Feasts For All Times?

One argument from the Hebrew Roots Movement (HRM) that I have heard goes something like this: God does not change, therefore none of His laws will change, and therefore none of the feasts are abrogated. The problem with this kind of argument is two-fold. In one sense, none of the OT laws are abrogated: they still exist to teach us principles of godliness, and to point us to Jesus Christ (this I say in opposition to those who claim we are abrogating the OT law if we say that we do not follow the OT laws in the same way today). They are still written down in the Old Testament. Not one of those words will pass away, not a jot, nor a tittle. However, that does not mean, in and of itself, that the observation and application of those commandments can never change. They can if God says they do. But can God do that? If God doesn’t change, then can His laws change? Well, let’s look at some examples of God giving a commandment for a certain time and place that would not have universal applicability. God told Isaiah to walk around naked. That is a direct commandment from God that had an equally direct (and merciful!) expiration date of three years. This, of course, does not prove (in itself) that any of the Torah had an expiration date. But it does prove that God can give a command that does not last forever. God also told Hosea to take an adulterous wife. Now, scholars debate whether she was unfaithful before or only after marrying Hosea, but it doesn’t really matter. Hosea still knew that her character was an unfaithful character when he married her. This was a very specific commandment given in a particular time and place. Surely, we would not want to say that all prophets of God should marry wives of unfaithful character! There was a specific purpose in what God was doing with that commandment. Again, this does not prove that any particular law in the Torah is expired, but it does prove that God can give a commandment that has an expiration date on it. God has given commands in the past that have limited applicability.

Now the question is this: are there any limitations on the commandments given in the Torah? The Ten Commandments are universally binding moral law. This is the same law that is written on the human heart by God. I will not, at this point, argue the change of day of the Sabbath commandment. That is a subject for another post. But the Ten Commandments are universally binding for all people everywhere (not just for Israel). As that particular point is not really in dispute between the HRM and Reformed theology, I will move on to other areas of laws.

There do appear to be limitations set on other areas of commandments. Deuteronomy 4 is vitally important here. The redemptive-historical situation is that Moses is giving his last will and testament, if you will, to the Israelites before they enter the promised land. In the course of this, he makes a distinction between the Ten Commandments, on the one hand (4:13), and the “statues and ordinances” in 4:14, which are tied to the land: “At that time the Lord commanded me to teach you statutes and ordinances for you to follow in the land you are about to cross into and possess” (emphasis added). The order of Ten Commandments first, followed by statutes and ordinances is then immediately followed in chapter 5 (the second giving of the Ten Commandments and its summary in chapter 6) and the statutes and ordinances that follow. It is revealing that only after the Ten Commandments are given does Moses give specific instructions concerning the holy warfare that is to come (chapter 7). This separation of the statutes and ordinances from the Ten Commandments by the commands concerning holy warfare underscore again the connection of the ordinances that follow with the ownership of the land, as well as the distinction within OT law between the moral, civil and ceremonial aspects of the law. Now, it is not quite as simple as this, since there are reiterations of the moral law scattered throughout Deuteronomy. This does not negate the point of the literary separation between the Ten Commandments and the civil and ceremonial law as a whole.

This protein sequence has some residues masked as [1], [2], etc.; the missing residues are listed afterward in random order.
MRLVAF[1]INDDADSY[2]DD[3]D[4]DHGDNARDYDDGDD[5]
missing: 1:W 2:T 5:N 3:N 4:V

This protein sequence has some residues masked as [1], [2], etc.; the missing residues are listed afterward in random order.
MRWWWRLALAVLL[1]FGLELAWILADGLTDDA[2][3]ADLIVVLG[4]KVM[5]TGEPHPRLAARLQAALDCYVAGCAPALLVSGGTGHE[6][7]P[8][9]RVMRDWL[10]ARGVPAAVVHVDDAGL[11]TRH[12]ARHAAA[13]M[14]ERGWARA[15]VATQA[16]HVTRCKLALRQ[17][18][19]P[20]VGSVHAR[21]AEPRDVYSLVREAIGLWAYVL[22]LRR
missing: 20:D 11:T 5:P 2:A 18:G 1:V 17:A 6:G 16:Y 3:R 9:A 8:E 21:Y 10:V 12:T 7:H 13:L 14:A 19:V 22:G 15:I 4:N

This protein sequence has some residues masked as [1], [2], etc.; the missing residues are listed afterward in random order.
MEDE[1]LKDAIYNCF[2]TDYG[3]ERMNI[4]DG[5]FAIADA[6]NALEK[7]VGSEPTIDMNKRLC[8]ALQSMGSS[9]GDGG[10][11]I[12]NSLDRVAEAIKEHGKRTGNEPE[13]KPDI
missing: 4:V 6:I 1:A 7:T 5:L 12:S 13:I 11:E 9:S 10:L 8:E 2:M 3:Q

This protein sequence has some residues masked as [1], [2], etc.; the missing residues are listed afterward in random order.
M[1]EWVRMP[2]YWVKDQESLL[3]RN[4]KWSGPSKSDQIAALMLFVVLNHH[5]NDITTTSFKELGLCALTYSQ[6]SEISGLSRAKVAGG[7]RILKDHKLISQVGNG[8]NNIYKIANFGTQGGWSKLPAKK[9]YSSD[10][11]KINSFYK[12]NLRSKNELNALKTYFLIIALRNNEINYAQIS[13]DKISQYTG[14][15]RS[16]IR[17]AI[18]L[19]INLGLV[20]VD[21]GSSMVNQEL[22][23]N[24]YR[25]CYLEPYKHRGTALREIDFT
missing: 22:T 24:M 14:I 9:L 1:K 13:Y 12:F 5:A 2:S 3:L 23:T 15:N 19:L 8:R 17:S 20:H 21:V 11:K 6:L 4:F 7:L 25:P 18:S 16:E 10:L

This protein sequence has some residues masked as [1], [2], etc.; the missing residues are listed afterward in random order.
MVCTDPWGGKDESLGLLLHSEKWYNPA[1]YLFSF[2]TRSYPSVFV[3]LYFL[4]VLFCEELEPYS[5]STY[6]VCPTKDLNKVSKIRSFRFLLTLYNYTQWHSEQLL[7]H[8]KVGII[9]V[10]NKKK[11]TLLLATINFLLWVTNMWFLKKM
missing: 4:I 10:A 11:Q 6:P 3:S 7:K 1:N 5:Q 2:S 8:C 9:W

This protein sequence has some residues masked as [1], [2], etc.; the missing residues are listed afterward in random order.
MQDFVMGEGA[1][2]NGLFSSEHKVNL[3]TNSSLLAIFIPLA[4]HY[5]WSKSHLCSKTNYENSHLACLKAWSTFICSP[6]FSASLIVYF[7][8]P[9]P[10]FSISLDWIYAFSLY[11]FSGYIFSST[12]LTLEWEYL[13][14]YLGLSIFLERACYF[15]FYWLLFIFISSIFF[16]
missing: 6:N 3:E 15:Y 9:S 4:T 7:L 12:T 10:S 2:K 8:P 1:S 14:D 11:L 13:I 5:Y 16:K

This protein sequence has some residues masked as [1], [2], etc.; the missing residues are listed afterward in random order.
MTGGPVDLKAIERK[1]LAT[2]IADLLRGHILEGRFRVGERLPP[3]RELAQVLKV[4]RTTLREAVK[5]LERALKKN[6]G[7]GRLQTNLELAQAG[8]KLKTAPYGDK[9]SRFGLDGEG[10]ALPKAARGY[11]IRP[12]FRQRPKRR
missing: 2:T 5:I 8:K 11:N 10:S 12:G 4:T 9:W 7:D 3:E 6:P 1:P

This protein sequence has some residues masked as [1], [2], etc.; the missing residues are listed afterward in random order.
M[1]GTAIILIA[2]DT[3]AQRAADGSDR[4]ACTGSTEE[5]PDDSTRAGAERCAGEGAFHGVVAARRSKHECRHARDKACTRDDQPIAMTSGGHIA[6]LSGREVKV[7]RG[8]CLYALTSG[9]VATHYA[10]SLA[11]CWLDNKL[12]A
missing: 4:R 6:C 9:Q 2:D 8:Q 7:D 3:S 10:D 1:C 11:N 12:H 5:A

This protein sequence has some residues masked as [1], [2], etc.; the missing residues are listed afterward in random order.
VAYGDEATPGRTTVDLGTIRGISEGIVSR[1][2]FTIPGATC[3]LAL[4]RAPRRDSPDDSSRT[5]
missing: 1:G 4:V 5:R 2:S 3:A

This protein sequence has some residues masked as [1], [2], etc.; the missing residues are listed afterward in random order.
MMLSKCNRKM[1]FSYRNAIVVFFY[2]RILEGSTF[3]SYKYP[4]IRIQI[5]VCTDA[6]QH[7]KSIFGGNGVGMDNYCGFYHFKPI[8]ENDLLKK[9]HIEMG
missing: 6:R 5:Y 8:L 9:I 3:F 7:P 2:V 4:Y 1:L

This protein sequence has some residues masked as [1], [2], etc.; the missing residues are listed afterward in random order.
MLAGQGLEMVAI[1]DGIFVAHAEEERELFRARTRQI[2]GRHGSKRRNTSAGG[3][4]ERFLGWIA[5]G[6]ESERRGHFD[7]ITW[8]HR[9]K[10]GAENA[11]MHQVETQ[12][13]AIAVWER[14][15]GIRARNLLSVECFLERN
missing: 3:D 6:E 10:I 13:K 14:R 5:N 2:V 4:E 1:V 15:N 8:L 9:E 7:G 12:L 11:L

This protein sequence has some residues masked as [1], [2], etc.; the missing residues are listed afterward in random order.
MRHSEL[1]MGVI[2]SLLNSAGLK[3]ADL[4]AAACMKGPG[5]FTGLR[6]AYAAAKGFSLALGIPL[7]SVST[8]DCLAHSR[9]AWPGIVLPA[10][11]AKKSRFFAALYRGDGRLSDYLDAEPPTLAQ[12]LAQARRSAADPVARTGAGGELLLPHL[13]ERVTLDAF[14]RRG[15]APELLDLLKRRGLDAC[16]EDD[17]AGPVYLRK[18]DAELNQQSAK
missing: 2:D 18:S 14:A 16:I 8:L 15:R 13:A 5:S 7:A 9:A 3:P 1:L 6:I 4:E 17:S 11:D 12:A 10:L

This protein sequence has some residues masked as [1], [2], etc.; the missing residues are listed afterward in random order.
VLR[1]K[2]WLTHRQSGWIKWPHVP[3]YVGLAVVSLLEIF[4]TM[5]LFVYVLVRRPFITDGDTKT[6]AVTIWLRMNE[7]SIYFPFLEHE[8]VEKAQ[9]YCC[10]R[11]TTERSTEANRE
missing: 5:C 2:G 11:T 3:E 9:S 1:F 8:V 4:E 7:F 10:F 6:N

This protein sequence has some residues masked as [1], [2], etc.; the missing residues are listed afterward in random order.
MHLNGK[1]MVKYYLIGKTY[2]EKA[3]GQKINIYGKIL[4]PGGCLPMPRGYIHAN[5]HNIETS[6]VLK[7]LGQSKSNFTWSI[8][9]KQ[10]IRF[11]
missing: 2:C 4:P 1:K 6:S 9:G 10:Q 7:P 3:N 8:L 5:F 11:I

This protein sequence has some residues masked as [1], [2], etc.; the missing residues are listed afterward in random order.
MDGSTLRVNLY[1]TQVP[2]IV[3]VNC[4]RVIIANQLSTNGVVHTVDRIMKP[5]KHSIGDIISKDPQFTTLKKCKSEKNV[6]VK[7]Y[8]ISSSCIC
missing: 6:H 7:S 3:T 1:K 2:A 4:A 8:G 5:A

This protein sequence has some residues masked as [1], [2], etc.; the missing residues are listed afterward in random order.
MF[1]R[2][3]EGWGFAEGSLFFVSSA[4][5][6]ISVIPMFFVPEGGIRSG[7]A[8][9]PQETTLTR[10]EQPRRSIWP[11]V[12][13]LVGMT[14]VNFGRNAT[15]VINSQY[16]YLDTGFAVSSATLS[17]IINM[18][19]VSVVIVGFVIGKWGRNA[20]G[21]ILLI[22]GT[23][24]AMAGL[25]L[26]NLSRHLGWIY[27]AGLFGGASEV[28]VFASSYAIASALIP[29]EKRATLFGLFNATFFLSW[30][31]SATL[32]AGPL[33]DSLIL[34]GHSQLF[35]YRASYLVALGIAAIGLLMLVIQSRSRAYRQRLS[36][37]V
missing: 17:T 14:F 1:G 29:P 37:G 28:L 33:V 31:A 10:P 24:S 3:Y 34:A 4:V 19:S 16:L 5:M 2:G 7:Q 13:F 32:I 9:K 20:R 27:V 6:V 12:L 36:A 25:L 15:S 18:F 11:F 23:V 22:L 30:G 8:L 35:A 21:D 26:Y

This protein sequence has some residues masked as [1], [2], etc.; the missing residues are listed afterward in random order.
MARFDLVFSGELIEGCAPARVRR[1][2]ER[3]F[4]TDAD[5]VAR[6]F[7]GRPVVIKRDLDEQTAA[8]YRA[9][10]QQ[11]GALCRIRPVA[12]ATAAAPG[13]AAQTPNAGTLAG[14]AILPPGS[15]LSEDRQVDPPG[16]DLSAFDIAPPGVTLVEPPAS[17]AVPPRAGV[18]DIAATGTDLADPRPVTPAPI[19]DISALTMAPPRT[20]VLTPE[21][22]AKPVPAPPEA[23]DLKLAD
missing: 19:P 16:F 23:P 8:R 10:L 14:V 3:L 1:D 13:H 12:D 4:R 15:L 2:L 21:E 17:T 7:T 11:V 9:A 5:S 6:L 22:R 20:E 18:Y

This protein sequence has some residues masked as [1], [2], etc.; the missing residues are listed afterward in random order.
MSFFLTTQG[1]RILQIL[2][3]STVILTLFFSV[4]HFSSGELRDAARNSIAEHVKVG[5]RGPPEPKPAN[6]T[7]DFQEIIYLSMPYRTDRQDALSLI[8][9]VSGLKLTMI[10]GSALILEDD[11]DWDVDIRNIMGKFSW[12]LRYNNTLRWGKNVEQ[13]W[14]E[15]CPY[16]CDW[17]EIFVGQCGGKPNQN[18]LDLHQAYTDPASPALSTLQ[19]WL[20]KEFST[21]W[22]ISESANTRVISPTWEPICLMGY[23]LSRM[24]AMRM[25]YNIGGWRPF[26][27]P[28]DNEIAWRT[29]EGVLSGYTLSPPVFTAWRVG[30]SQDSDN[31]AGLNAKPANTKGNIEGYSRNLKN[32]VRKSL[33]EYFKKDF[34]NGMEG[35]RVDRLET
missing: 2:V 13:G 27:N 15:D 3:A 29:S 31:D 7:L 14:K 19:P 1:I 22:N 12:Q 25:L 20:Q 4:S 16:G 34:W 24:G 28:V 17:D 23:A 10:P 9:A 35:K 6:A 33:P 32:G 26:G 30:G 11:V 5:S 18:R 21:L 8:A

Now to the feasts in particular. Three feasts are limited to the place that God shall choose: the Feast of Unleavened Bread, the Festival of Weeks, and the Festival of Booths. Deuteronomy 16:16 is quite clear on this point: “All your males are to appear three times a year before the Lord your God in the place He chooses: at the Festival of Unleavened Bread, the Festival of Weeks, and the Festival of Booths” (emphasis added). That place that God would choose is, of course, Jerusalem. In other words, these feasts cannot be celebrated outside of Jerusalem. They must be celebrated in the place that God chose. There is no commandment later on telling the people that they can celebrate it anywhere else. There is no biblical example of the people of God celebrating those feasts anywhere other than Jerusalem. In fact, we have the exact opposite example in the case of the Exile. During the Exile, the people of God celebrated no feasts of God at all. Why? Because they were exiled from their land. There is no reproach laid on them for not celebrating the feasts while they were in exile. Those feasts are tied to the land of Israel, and in particular, Jerusalem. It is arbitrary to claim that we can celebrate them anywhere else, as long as we follow the specific instructions. Let us not forget either that these three Feasts required gifts to be given to God (Deuteronomy 16:17). We can conclude from this that these feasts had limitations of space set on them, at the very least.